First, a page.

August 31, 2006, 12:00 AM

Most site search terms are short and simple, study finds

83% of the 34 million site searches studied by The Seybold Group and WebSideStory used one- or two-word search queries. Among e-commerce sites, 91% of site searches did.

When looking for keyword search terms that will be successful at getting searchers to click, simple is the way to go. A recent study from WebSideStory and the Patricia Seybold Group found that most searchers looking for items on the web enter one- or two-word queries.


The study examined visitors’ site search behavior on the sites of 42 WebSideStory customers, including 15 e-commerce sites as well as 13 lead generation and 14 media sites. In all, more than 34 million site searches were reviewed. Of all of these queries, one- and two-word searched constituted the majority, 83%. On the e-commerce sites, that figure rose to 91%.


In addition, the study found that nearly 12% of all site searches lead to zero results – a lost opportunity for merchants. Among commerce sites, this figure was slightly less, 8.5%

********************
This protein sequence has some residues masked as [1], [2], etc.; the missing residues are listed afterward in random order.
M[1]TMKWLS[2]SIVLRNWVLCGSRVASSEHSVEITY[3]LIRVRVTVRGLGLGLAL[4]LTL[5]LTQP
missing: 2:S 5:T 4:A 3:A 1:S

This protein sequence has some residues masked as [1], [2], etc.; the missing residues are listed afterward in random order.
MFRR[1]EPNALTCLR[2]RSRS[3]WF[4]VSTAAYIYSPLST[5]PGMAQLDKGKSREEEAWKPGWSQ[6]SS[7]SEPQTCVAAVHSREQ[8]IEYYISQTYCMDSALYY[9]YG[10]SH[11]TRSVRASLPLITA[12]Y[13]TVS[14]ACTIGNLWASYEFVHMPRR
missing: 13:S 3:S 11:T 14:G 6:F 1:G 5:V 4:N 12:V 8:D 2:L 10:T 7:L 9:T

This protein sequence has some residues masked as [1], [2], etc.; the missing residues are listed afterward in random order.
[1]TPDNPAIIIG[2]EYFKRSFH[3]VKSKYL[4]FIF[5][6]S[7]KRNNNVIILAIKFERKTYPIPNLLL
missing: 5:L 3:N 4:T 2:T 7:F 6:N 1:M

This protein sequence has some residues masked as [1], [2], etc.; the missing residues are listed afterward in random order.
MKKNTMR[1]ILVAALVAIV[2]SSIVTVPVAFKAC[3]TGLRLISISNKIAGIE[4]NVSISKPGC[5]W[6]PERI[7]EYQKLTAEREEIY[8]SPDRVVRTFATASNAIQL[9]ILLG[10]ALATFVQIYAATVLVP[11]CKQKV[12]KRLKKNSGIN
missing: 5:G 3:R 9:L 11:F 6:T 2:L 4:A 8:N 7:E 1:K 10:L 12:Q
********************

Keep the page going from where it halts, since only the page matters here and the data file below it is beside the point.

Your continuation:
Study report author Susan Aldrich, senior vice president and senior consultant at the Seybold Group, notes that the terms visitors use in site search are a key to the words they are using to search the web, and as such, provide insight on picking terms for search campaigns. As a first step in designing keyword campaigns, says Aldrich, site operators should review the site search terms being used by their visitors to look for any that could be added to their Internet campaigns.


“One of the benefits of site search reporting is that you see the roads used by people who make it to your site. You can see the items viewed by those people. In short, you can find all the additional words you should be advertising, based on real people’s behavior,” she says.



comments powered by Disqus




From IR Blogs


Deepak Agarwal / E-Commerce

Back-to-school insights from a Top 100 online retailer

It’s the second-largest online shopping season, and one CEO pays close attention to. Here ...


Kevin Sterneckert / E-Commerce

The ghost economy: an $800 billion retail data disconnect

A new twist on a classic holiday story that online retailers will relive in the ...